Fr. James Lobacz (left) and Dcn. Michael Malucha assist Archbishop Jerome E. Listecki (center) as he pours the oils during the Chrism Mass on Monday, Sept. 14, at the Cathedral of St. John the Evangelist. (Photo by David Bernacchi)

Not every Catholic in the Archdiocese of Milwaukee is present at the Cathedral of St. John the Evangelist for the annual Chrism Mass — especially not this year, when it was an invitation-only event postponed until Sept. 14 from its usual date during Holy Week.

But every Catholic will be touched by the Chrism Mass. If they themselves are not anointed with the Oil of the Sick, they will receive the Eucharist on an altar that was anointed with the Sacred Chrism, or receive absolution from a priest ordained with the Sacred Chrism.

The oils consecrated at this Mass flow through and sustain the sacramental fabric of this archdiocese like lifeblood.

“The Church has been given to us as a source of the life-giving grace of God. The oils that will be blessed and consecrated this night will flow to your parishes and anoint and consecrate our brothers and sisters and the various sacred objects that direct us in the worship of our God. All that is anointed will be set apart for the work of the Lord,” said Archbishop Jerome E. Listecki at the 2020 Chrism Mass.

The Chrism Mass is normally celebrated on Holy Thursday or an earlier day of Holy Week — in the Archdiocese of Milwaukee, usually the Tuesday of Holy Week. This year, due to the coronavirus pandemic, the Congregation for Divine Worship and the Discipline of the Sacraments stated in a March 20 decree that the Chrism Mass would be able to be transferred to another date if the appropriate Episcopal Conferences so desired.

In his Sept. 14 homily, Archbishop Listecki called the Chrism Mass “always one of the most anticipated and joyful experiences of our local community.

“It’s a statement of our witness of our faith and the unity of the various ministries that compose the body of Christ. It is the blessing and consecration of the sacred oils that remind us of the sacramental grace of God’s activity among us through action of the church’s ministers.

“But this year,” he acknowledged, “is different. The challenge that the pandemic has placed before us seemingly separates us from one another. We have had to delay this Chrism Mass and even to limit the number of participants, which usually fills this entire Cathedral to capacity.”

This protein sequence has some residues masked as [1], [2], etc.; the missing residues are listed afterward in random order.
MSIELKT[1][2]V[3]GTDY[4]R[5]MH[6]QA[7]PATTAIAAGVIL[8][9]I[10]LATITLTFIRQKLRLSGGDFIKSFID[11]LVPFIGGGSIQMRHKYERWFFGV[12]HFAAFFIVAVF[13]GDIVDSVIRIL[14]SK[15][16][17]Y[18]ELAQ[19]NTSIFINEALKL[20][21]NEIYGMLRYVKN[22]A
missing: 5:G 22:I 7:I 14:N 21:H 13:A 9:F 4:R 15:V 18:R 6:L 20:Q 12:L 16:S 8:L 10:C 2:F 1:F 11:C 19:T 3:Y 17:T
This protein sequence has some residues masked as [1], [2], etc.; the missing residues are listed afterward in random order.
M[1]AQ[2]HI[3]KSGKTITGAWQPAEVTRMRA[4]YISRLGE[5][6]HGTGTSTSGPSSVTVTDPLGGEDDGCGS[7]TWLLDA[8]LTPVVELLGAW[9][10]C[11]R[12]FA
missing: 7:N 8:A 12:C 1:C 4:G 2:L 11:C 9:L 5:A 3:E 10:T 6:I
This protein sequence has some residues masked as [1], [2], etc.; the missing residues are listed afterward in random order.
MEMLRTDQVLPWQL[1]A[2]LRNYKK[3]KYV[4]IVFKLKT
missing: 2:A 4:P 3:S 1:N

“Unlike past years, the Cathedral was not standing room only; there was no ‘Renewal of Commitments,’ there was no archdiocesan choir, and even the number of priests and deacons was limited to deans, vicars general and the deacons of the Mass,” said Kim Mandelkow, director of the Archdiocese Office for Worship. “Even the readings for the Mass itself were from the celebration of the day’s feast — the Exaltation of the Holy Cross.”

And yet this day, the Feast of the Exaltation of the Holy Cross, “is truly an apt time” for this celebration, said the archbishop in his homily.

“Despite everything that we face (we have confidence) because of the cross of Jesus. It’s obvious to me that we often forget our ultimate destiny in this world,” Archbishop Listecki said. “We come to expect that this is all there is. But we radically change that view when we’re confronted that the end is coming. We have been made by God for him but we demand that God responds to our wants and needs, failing at times to understand that we must live for him, especially in the face of the crosses we bear.

“The cross, a symbol of defeat that Christ turned into a sign of victory, gives us confidence to face the trials of the present day.

“The cross is a sign that was rejected by the Jews and senseless to the Gentiles. However, for us, the cross is the way to the empty tomb and life eternal.”

Mandelkow echoed the archbishop’s sentiments, saying despite the differences of this year’s celebration, “The simplicity of the celebration allowed us to hear and contemplate the rich theology of the prayers and the beauty of being together as a Church here in the Archdiocese of Milwaukee.

“As the Archbishop poured the balsam essence into the oil, breathed into the vessels, and prayed the centuries-old prayer of Consecration of the Chrism, the sweet fragrance filled the air that could even be sensed through the face coverings worn by all in an effort to contain the spread of the coronavirus,” she said.

“These oils, distributed to our various communities, will affirm the trust that we have in the actions of God — his grace offered through his church,” said Archbishop Listecki. “We, the Church, are His mystical Body, the great Sacrament of the new law, offering his grace to the world.”

The uncertainty of the present moment is precisely when that grace is needed the most, the archbishop said.

“We can, at times, when faced by this, become immobilized. But the world needs the voice and clarity of the Gospel and the Church’s teaching,” he said. “And we, my brothers and sisters — we must be that voice.”